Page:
Considerations on Monitoring
Deploying Nextcloud on a large scale implies a close monitoring of critical software and infrastructure components. In companies, Nextcloud is most of the time run as load balanced n-tier web and requires infrastructure and application monitoring. In this section, we will provide you with an overview of what you should pay attention to when monitoring your Nextcloud instance.
The monitoring best practices discussed here are based on the use of Web servers, a clustered database running a distributed database storage engine, such as MySQL NDB, and a clustered filesystem, such as Red Hat Storage. This is what a typical Nextcloud Deployment looks like, and it is assumed that monitoring is done with enterprise tools (log management, monitoring) already in use. Nextcloud will be considered as a target for these tools.
Nextcloud's important components
Nextcloud is a PHP application that depends on a filesystem for file storage, and a database for storing user and file meta data, as well as some application specific information. While the loss of an app server or a node in the database or storage clusters should not bring the system down, knowing that this happened and resolving it is essential to keeping the service running efficiently. Therefore it is important to monitor the Nextcloud servers, the Load Balancer, the Storage Cluster and the Database. This documentation starts with the Nextcloud application and works out from there through the layers of infrastructure.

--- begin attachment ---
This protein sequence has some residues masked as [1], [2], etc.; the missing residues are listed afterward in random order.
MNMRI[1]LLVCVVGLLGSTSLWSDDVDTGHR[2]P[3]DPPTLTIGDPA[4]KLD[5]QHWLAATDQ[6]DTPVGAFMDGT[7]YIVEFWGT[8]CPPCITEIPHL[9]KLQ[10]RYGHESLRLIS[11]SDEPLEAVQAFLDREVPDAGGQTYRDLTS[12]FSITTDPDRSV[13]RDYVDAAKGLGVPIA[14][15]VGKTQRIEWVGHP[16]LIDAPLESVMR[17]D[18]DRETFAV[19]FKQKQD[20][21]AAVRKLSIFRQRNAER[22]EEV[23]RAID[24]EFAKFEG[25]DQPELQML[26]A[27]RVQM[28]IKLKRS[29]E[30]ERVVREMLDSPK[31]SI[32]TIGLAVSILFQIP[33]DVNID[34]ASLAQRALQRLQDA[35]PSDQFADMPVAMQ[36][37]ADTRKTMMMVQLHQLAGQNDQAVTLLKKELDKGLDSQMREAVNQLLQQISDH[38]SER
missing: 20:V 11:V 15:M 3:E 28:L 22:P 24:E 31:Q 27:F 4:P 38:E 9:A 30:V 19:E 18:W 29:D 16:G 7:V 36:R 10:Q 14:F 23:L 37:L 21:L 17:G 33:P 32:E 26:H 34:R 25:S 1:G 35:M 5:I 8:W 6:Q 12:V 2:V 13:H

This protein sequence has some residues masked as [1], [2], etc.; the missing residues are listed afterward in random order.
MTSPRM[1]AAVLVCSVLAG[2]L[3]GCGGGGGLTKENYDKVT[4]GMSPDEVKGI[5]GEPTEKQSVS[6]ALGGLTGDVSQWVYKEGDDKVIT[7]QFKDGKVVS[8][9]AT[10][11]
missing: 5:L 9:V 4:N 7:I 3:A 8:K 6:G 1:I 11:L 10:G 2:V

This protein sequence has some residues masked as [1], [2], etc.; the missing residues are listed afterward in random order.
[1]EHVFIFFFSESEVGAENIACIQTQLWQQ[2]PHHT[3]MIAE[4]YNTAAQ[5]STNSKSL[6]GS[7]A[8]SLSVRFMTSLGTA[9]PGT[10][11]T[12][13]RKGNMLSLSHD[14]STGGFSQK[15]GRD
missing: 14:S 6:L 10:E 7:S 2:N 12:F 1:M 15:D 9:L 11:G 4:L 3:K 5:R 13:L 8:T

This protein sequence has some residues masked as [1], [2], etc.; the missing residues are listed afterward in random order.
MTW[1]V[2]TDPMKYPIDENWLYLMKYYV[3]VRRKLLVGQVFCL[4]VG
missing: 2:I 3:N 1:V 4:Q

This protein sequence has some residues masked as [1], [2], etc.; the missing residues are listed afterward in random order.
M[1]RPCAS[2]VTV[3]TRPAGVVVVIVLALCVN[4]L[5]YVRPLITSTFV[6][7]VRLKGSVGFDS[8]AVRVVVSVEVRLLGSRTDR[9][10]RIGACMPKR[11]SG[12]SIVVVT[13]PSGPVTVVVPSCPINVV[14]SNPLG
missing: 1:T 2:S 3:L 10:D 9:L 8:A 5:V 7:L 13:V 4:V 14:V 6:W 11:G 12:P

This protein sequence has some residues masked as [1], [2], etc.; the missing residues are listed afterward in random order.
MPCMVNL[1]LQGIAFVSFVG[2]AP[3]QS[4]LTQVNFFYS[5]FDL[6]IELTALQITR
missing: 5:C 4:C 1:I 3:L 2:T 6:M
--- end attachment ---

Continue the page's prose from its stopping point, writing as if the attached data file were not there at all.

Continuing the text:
Subscriber exclusive content
A Nextcloud Enterprise Subscription provides unlimited access to our knowledge base articles and direct access to Nextcloud engineers.
Customers and Partners
Log in for full accessLog in